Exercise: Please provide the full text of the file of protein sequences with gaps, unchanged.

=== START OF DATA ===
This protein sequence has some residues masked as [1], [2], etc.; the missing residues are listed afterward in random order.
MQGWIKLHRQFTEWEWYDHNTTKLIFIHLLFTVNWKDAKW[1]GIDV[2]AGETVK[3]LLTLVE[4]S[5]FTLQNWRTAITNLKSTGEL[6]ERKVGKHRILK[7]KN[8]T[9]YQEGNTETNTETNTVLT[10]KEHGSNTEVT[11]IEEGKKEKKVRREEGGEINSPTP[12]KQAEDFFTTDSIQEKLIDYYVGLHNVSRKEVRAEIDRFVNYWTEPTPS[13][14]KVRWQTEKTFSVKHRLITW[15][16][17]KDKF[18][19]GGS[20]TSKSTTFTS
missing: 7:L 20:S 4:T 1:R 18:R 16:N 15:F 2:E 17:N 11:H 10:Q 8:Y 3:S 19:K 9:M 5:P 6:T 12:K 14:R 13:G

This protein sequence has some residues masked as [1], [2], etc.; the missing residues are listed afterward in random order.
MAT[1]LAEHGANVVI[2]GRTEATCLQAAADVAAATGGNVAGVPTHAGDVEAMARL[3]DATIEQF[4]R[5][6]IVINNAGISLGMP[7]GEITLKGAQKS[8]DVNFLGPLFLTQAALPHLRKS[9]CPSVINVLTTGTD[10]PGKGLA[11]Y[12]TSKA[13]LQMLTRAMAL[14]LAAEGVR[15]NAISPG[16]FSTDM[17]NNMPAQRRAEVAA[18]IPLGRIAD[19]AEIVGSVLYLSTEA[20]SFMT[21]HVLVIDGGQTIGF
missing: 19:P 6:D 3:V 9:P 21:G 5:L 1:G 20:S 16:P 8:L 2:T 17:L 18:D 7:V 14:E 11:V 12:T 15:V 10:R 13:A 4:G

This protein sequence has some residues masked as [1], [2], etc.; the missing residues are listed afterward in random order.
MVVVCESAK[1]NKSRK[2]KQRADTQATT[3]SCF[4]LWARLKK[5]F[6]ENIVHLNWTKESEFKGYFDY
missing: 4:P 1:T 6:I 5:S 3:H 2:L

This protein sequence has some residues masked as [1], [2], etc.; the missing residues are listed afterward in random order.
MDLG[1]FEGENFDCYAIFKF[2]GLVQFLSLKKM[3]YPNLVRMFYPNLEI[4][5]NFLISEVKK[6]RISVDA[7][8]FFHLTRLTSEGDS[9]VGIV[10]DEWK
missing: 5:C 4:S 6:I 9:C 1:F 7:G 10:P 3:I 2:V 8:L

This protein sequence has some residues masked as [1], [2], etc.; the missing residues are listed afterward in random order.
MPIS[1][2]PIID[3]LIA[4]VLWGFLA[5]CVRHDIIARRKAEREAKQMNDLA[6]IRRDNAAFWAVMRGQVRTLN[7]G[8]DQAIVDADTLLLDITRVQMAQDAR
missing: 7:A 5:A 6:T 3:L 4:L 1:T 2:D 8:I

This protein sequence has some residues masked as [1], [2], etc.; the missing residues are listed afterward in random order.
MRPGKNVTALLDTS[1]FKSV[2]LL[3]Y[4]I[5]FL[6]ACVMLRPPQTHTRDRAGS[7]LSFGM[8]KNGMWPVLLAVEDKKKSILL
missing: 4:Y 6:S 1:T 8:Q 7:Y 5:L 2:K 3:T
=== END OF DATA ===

This protein sequence has some residues masked as [1], [2], etc.; the missing residues are listed afterward in random order.
MQGWIKLHRQFTEWEWYDHNTTKLIFIHLLFTVNWKDAKW[1]GIDV[2]AGETVK[3]LLTLVE[4]S[5]FTLQNWRTAITNLKSTGEL[6]ERKVGKHRILK[7]KN[8]T[9]YQEGNTETNTETNTVLT[10]KEHGSNTEVT[11]IEEGKKEKKVRREEGGEINSPTP[12]KQAEDFFTTDSIQEKLIDYYVGLHNVSRKEVRAEIDRFVNYWTEPTPS[13][14]KVRWQTEKTFSVKHRLITW[15][16][17]KDKF[18][19]GGS[20]TSKSTTFTS
missing: 7:L 20:S 4:T 1:R 18:R 16:N 15:F 2:E 17:N 11:H 10:Q 8:Y 3:S 19:K 9:M 5:P 6:T 12:K 14:R 13:G

This protein sequence has some residues masked as [1], [2], etc.; the missing residues are listed afterward in random order.
MAT[1]LAEHGANVVI[2]GRTEATCLQAAADVAAATGGNVAGVPTHAGDVEAMARL[3]DATIEQF[4]R[5][6]IVINNAGISLGMP[7]GEITLKGAQKS[8]DVNFLGPLFLTQAALPHLRKS[9]CPSVINVLTTGTD[10]PGKGLA[11]Y[12]TSKA[13]LQMLTRAMAL[14]LAAEGVR[15]NAISPG[16]FSTDM[17]NNMPAQRRAEVAA[18]IPLGRIAD[19]AEIVGSVLYLSTEA[20]SFMT[21]HVLVIDGGQTIGF
missing: 19:P 6:D 3:V 9:P 21:G 5:L 1:G 20:S 16:P 8:L 2:T 17:L 18:D 7:V 14:E 11:V 12:T 15:V 10:R 13:A 4:G

This protein sequence has some residues masked as [1], [2], etc.; the missing residues are listed afterward in random order.
MVVVCESAK[1]NKSRK[2]KQRADTQATT[3]SCF[4]LWARLKK[5]F[6]ENIVHLNWTKESEFKGYFDY
missing: 4:P 1:T 6:I 5:S 3:H 2:L

This protein sequence has some residues masked as [1], [2], etc.; the missing residues are listed afterward in random order.
MDLG[1]FEGENFDCYAIFKF[2]GLVQFLSLKKM[3]YPNLVRMFYPNLEI[4][5]NFLISEVKK[6]RISVDA[7][8]FFHLTRLTSEGDS[9]VGIV[10]DEWK
missing: 5:C 4:S 6:I 9:C 1:F 7:G 10:P 3:I 2:V 8:L

This protein sequence has some residues masked as [1], [2], etc.; the missing residues are listed afterward in random order.
MPIS[1][2]PIID[3]LIA[4]VLWGFLA[5]CVRHDIIARRKAEREAKQMNDLA[6]IRRDNAAFWAVMRGQVRTLN[7]G[8]DQAIVDADTLLLDITRVQMAQDAR
missing: 7:A 5:A 6:T 3:L 4:L 1:T 2:D 8:I

This protein sequence has some residues masked as [1], [2], etc.; the missing residues are listed afterward in random order.
MRPGKNVTALLDTS[1]FKSV[2]LL[3]Y[4]I[5]FL[6]ACVMLRPPQTHTRDRAGS[7]LSFGM[8]KNGMWPVLLAVEDKKKSILL
missing: 4:Y 6:S 1:T 8:Q 7:Y 5:L 2:K 3:T